Frequent anxious feelings Denied delusions, hallucinations, SI Remote history of psychotherapy for marital issues sleep, appetite adequate by report

Current complaints
Long, slow decline Difficulty remembering peoples names both familiar and unfamiliar people Forgets appointments, to take medication, where she put her keys, wallet, phone, glasses Loses train of thought, forgets what she was doing, forgets what she just read, forgets plans for the day, easily distracted Spelling problems, problems w new instructions

CCII & Activities of Daily Living

Stopped driving 6 months ago Still pays her bills Still shops independently Stopped playing tennis due to falls, imbalance Difficulty handling arguments Defensive; difficulty accepting criticism Irritable, temper worse Feels despair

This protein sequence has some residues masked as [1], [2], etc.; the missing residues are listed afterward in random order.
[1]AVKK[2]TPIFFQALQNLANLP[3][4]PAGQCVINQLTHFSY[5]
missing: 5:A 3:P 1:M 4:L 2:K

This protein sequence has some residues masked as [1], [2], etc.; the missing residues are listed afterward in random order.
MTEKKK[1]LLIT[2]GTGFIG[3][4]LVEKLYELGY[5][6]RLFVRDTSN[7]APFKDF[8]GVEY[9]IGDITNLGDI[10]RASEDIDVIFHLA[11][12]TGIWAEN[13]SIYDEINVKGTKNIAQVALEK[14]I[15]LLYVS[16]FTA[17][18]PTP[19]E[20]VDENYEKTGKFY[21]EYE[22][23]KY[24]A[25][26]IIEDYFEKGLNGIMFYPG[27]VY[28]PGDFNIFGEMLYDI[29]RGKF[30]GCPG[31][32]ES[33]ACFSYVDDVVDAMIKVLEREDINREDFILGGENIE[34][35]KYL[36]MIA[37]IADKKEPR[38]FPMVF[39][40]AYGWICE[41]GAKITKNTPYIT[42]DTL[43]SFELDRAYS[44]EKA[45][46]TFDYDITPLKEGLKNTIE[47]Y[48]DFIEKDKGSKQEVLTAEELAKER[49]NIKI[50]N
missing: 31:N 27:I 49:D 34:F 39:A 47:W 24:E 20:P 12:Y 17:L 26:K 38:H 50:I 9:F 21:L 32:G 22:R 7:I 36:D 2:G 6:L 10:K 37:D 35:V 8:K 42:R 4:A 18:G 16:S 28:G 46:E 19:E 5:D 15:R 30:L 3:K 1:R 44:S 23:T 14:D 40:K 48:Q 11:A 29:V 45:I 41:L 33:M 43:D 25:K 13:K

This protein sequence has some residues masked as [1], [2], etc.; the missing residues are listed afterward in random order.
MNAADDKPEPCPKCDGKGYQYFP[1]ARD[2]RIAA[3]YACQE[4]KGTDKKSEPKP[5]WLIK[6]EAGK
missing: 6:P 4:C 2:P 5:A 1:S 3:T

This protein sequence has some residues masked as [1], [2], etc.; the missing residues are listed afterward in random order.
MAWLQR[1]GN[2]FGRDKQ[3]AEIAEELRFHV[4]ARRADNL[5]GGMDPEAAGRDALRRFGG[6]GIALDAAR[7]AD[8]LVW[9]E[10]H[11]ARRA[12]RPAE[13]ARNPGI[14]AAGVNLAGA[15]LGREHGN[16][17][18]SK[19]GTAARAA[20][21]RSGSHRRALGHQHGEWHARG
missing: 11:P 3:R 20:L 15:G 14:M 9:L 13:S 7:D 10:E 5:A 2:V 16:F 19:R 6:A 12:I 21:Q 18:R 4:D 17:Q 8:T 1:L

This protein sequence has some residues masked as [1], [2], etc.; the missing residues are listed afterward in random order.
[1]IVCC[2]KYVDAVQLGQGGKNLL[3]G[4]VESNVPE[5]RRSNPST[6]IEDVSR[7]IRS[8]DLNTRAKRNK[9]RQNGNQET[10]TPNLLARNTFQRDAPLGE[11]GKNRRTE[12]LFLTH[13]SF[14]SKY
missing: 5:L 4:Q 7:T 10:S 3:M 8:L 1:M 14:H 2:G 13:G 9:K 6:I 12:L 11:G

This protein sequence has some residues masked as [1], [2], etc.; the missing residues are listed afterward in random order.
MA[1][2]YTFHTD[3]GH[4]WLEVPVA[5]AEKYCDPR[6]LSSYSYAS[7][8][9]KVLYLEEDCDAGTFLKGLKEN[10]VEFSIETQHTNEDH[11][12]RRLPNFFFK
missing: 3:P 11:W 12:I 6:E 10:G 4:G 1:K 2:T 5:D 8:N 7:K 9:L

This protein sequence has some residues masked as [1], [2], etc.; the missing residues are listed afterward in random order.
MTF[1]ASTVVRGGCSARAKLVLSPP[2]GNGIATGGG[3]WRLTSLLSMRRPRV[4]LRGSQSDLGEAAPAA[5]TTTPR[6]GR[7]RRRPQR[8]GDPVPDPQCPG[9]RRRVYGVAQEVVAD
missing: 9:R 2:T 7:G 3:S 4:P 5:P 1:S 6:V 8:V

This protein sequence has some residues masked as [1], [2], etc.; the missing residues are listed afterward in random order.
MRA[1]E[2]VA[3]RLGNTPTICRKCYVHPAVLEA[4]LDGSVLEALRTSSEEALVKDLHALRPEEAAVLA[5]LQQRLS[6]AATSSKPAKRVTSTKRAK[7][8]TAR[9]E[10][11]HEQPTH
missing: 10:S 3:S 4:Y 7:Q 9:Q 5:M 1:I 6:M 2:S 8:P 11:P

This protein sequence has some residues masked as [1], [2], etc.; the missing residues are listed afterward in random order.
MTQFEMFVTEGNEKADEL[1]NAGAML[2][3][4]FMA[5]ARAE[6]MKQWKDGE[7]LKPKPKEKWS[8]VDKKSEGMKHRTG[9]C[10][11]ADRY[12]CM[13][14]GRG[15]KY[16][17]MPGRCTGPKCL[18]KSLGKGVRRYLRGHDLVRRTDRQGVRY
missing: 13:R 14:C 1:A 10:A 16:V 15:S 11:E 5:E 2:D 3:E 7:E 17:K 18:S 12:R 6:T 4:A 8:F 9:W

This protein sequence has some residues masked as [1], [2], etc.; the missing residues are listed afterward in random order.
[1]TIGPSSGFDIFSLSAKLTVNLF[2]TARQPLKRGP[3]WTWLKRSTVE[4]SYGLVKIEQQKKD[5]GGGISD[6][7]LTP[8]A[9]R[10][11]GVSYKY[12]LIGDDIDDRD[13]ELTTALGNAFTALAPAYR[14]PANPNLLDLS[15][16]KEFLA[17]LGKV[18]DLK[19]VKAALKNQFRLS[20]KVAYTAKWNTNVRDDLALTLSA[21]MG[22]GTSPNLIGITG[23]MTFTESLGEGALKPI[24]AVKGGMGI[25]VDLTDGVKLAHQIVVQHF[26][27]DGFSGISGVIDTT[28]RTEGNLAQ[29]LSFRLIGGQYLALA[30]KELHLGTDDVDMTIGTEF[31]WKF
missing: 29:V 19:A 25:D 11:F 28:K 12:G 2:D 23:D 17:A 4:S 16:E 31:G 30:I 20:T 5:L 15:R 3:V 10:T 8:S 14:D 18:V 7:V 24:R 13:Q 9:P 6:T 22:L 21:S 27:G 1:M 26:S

Psychosocial History
Lives w husband in an independent living community Artist, goes to studio daily (BA in Art) Socializes over meals w other residents, and w husband on planned outings to plays and concerts Denied significant alcohol, drugs, tobacco

Family History
Older of 2 girls to pilot and homemaker Father died from occluded artery Mother & sister demented before dying Daughter has autism and seizure disorder, lives in group home

Behavioral Observations
Speech rate & rhythm WNL Well groomed Anxious about her performance on testing Accompanied by her husband to all sessions No abnormal behaviors Frequently second guessed herself, running commentary which interfered w performance

Test Results
A+O x 4 BAI 7/63; WNL GDS 7/30; WNL BNT 58/60; WNL MoCA 17/30; low WTAR 79th %ile Predicted IQ = 84th %ile Current IQ = 7th %ile 6 digits Forward = 33rd 4 digits Backward = 2nd Sentence Rep impaired Picture completion 9th Visual scanning 37th Sustained attention ok